I had my first in-flight emergency Tuesday. It happened on the way back from the mechanic’s with my RV-4. I always do an extra diligent preflight after my plane gets serviced in case they forgot to put something back together. When I first powered on the RV-4, I smelled something like burnt oil. It usually smells that way when I first get the plane back from annual. After a few flights it clears up. I assume they drip some fluids when working around the engine, and haven’t worried about it.
A little after I raised my flaps during takeoff, I noticed the smell was getting worse. I opened the fresh air vent and finished my post takeoff checklist. It was really getting smelly. I should tell Tyson about it when we got home and have him look into it. Or should I turn around and take it back to the mechanic? Just what was a bad enough smell to turn around. The tower controller handed me off to Boston departure air traffic control. Is that a gray haze around my cowling? I craned my neck but couldn’t see a point source. Woah, that’s not just a bad smell, now my eyes are stinging and the air is noticeably gray in the cockpit. Smoke! Turn around!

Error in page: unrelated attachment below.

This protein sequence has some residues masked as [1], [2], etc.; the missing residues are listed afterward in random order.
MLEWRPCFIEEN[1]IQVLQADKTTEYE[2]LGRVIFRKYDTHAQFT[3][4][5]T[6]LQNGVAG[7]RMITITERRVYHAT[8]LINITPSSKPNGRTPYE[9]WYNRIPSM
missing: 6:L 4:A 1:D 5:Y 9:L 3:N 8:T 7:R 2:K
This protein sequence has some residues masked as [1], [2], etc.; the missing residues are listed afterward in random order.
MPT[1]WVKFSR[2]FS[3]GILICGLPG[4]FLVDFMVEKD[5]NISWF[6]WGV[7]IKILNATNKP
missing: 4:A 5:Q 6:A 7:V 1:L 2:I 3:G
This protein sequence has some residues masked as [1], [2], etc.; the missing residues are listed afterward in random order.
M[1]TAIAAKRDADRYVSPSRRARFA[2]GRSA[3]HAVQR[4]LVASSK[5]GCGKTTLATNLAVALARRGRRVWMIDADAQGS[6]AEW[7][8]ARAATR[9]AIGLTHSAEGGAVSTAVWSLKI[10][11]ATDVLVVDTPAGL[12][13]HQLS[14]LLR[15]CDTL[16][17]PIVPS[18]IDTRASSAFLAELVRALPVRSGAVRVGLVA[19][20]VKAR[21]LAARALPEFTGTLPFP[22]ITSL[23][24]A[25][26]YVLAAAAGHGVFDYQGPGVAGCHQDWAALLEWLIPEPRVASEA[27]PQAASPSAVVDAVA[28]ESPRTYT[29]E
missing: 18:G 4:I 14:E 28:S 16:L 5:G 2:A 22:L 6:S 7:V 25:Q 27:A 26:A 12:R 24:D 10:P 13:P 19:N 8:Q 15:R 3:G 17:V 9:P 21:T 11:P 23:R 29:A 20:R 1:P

I informed ATC that I had smoke in the cockpit and was returning to land at Manchester.
Shortly after I throttled back, the smoke cleared. At that point, I just tried to refocus on a normal landing. Luckily the runway is long. Once on the ground, I told the tower that I didn’t need the fire truck they had gotten ready just in case.
- Had it been an in flight fire, I would have needed to turn off the fuel. I didn’t think of that.
- I didn’t officially declare an emergency. Not sure about the pros/cons of official declaration of emergency. In this case ATC accommodated my request for an immediate landing.
- I should have scanned all my gages for extra clues on what was making the smoke.
My mechanic is investigating what went wrong. His first guess is one of the sealants he used.
Update May 25
The mechanic found that the issue was a sealant he used on the heat exchanger around the exhaust. It claimed to be rated for high temperatures.
I downloaded the radio recordings from liveatc.net. Here is what it sounded like on air. I have clipped it to just the frequencies I was using when I was on them. Tyson flying home ahead of me switched frequencies at a slightly different time. N(November)61AW is me. N916JC is Tyson.
And here is my GPS track